Gottlieb Dietz, the subject of this sketch was born in 1812, in Spielberg, Baden, German, in that old country where civilization and intelligence had been foremost among the nations for centuries. Born and reared in a home of warm religious atmosphere, where love to God and fellow-men was the first principal taught and practiced. His father was an architect by profession. Of the many public and government buildings that his father had charge of it was a wonted pleasure for him to speak of frequently. At the age of twenty-one he became inspired by the oft-told wonders of America, to come to that far-famed country. Admiring his own country's institutions he thought another might contain all his native land possessed, and in his ideality he was not disappointed, and to the day of his death he was a stanch supporter of his adopted country, and withal never failing to give due tribute to his fatherland. Arriving in New York in the spring of 1833, he found employment in the city at his own profession, that of a millwright. But in the winter milling business he sought and found employment in the country with a farmer, who gave him steady work, good wages, and great kindness, savored with that Samaritan hospitality which was never forgotten by him. Several years thus employed he ventured farther west. Ohio as a state had taken a front rank and employment was then to be found in building mills, and on the construction of the canal. Coming to Taylorsville he was employed at that place for two years, on the finishing of the locks, when a position as head miller, in a flourmill at Duncan's Fall was offered him and acceptably filled for a number of years.
At Taylorsville he was united in marriage to Miss Caroline Young, who also came to America from Germany with her parents about the same year young Dietz did. In 1853 he moved to Lowell, Washington county. At this time his family consisted of four children, Fred. C., twin daughters, who were remarkable for their extreme likeness to each other, and Theobald; and here he took the management of the Lowell flourmills, for several years. He finally bought a flourmill on Duck creek, at a place now known as Whipple. Here he lived and prospered. He was noted for the excellent flour sent from his mills. In all his dealings with his fellow-men painstaking was a characteristic. Living at this place until 1863, his oldest son Fred left home to enter the service of his country, and his father finding business more burdensome in advanced years, bought some land near Zanesville and contented himself in garden culture. His son returned after capitulation at Appomattox, after participating in fourteen battles. His sons married and settled near him. Theobald carrying on garden culture in a scientific manner. Both sons occupied many positions of honor and trust and like their father acquitted themselves with credit. In the M. church and I.O.O.F. he occupied a prominent place. To such noble characters at Gottlieb Dietz, Ohio owes much of her celebrity. Coming to this country when the dense forest were cut away, the Indians were driven farther to the west, there was much need of men who were inspired by good purposes to lay their willing hands to building up of our public institutions. With his high standard of morality, his industry, his fidelity to exemplify the golden rule, there can be no better representative of the pioneer emigrant. To his adopted country he gave a loyal heart, to his fellow-men kindness, to his family and friends a memory hallowed by the purity of his life. In 1878 he passed away. Thus ended a quiet, peaceful life. To such as he, our government gives a welcome hand, for sustaining her national, social, and religious privileges.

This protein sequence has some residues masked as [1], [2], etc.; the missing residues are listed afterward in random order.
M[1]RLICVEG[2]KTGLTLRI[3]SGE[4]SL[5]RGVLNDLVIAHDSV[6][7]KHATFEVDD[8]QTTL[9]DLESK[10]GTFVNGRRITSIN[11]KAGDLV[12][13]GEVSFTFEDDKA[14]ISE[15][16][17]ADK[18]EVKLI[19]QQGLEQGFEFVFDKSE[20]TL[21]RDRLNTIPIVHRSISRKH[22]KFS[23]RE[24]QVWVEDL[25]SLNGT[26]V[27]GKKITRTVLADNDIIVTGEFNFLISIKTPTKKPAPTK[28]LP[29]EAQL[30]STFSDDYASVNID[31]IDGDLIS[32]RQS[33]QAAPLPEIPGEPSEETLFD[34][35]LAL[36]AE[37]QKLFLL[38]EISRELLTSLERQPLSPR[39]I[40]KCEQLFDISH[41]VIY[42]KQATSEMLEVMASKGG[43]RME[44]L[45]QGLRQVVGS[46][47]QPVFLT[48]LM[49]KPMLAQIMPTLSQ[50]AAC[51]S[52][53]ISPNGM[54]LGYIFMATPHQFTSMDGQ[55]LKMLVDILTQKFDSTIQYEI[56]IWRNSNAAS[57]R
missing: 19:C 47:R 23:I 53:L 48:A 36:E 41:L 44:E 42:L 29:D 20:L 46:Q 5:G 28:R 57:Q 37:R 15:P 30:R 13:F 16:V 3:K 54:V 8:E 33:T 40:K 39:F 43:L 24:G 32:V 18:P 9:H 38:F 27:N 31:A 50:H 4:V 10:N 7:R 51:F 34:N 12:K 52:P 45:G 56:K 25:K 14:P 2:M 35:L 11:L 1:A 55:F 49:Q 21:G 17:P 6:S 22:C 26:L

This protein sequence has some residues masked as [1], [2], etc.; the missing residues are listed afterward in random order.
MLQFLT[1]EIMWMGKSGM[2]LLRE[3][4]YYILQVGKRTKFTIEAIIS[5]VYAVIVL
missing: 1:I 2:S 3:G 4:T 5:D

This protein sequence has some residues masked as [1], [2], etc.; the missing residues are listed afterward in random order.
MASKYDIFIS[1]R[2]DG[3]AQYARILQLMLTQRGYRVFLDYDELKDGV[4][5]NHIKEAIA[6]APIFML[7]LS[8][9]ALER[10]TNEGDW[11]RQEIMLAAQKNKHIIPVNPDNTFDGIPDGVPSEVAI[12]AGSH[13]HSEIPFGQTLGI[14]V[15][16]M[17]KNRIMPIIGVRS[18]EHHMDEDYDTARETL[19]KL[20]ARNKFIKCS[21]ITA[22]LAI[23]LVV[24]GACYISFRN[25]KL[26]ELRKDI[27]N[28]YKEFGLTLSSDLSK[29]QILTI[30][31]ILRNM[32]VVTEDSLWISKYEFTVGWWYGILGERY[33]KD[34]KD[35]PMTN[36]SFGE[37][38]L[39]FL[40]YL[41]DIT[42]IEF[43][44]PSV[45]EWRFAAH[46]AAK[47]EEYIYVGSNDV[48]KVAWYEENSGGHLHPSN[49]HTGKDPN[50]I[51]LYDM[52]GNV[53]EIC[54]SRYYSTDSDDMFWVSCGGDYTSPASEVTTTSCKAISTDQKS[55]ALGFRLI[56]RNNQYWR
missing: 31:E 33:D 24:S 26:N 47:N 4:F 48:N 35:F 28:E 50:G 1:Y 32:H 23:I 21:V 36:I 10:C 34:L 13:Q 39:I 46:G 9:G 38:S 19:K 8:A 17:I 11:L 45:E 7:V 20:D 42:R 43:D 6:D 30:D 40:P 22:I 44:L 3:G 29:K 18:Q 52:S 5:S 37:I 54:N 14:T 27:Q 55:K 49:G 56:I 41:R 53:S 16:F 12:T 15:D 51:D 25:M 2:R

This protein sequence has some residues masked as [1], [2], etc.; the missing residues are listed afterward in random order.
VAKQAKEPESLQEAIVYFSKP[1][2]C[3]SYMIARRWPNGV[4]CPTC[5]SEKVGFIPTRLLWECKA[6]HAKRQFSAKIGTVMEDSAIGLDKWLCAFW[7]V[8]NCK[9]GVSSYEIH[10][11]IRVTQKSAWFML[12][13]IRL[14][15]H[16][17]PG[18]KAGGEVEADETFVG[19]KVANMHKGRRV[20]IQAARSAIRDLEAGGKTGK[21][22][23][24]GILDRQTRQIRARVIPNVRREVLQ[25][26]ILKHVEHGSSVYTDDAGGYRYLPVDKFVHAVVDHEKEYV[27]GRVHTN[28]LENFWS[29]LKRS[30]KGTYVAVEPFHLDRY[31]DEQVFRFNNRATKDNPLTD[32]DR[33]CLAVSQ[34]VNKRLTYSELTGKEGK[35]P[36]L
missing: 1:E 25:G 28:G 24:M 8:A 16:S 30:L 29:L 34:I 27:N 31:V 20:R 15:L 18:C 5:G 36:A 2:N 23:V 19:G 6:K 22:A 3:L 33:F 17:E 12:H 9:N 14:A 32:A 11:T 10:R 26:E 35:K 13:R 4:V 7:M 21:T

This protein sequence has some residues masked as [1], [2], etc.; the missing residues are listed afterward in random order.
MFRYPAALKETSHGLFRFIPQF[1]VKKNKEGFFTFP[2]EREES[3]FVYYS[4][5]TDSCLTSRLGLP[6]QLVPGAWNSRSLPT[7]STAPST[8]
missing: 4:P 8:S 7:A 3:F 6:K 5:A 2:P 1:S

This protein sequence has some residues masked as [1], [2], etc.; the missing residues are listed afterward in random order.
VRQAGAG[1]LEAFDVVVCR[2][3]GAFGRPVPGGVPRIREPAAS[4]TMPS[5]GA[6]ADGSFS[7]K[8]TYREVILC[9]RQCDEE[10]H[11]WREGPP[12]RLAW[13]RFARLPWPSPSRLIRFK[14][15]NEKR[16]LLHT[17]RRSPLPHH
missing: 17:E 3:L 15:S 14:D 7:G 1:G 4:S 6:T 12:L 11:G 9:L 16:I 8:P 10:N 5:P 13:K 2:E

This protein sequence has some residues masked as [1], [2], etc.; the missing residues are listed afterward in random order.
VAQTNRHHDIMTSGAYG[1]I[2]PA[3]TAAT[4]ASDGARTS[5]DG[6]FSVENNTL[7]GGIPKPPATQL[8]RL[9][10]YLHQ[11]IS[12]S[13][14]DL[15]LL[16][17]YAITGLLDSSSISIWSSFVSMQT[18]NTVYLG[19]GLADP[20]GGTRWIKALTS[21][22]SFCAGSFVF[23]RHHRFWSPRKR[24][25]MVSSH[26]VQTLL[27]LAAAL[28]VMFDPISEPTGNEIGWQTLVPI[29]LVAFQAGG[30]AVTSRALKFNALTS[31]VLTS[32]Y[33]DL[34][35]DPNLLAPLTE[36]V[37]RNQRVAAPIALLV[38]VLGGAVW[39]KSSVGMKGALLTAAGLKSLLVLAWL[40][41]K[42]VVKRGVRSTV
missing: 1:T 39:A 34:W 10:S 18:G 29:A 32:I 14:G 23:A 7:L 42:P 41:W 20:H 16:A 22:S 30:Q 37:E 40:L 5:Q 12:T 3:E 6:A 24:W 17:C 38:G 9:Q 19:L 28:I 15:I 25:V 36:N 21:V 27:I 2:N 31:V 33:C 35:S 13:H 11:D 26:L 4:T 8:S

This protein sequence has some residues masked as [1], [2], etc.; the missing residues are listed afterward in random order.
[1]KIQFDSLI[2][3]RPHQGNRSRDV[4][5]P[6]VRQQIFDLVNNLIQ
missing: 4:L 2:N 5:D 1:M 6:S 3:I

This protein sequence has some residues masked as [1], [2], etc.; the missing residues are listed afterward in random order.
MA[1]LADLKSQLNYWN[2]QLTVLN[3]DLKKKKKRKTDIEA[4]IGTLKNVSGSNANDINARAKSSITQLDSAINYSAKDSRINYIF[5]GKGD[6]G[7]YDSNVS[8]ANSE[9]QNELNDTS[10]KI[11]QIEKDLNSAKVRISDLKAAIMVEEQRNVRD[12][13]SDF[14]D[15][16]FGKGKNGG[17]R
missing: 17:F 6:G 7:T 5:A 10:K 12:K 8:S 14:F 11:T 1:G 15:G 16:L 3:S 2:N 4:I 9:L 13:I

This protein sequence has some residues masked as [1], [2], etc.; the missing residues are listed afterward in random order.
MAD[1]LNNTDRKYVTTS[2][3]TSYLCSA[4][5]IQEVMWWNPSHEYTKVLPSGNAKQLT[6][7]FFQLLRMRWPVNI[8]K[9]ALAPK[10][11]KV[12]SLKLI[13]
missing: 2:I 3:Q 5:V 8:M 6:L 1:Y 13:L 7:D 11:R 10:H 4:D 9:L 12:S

Biographical and Historical Memoirs of Muskingum County, Ohio: Chicago, 1892: The Goodspeed Publishing Co.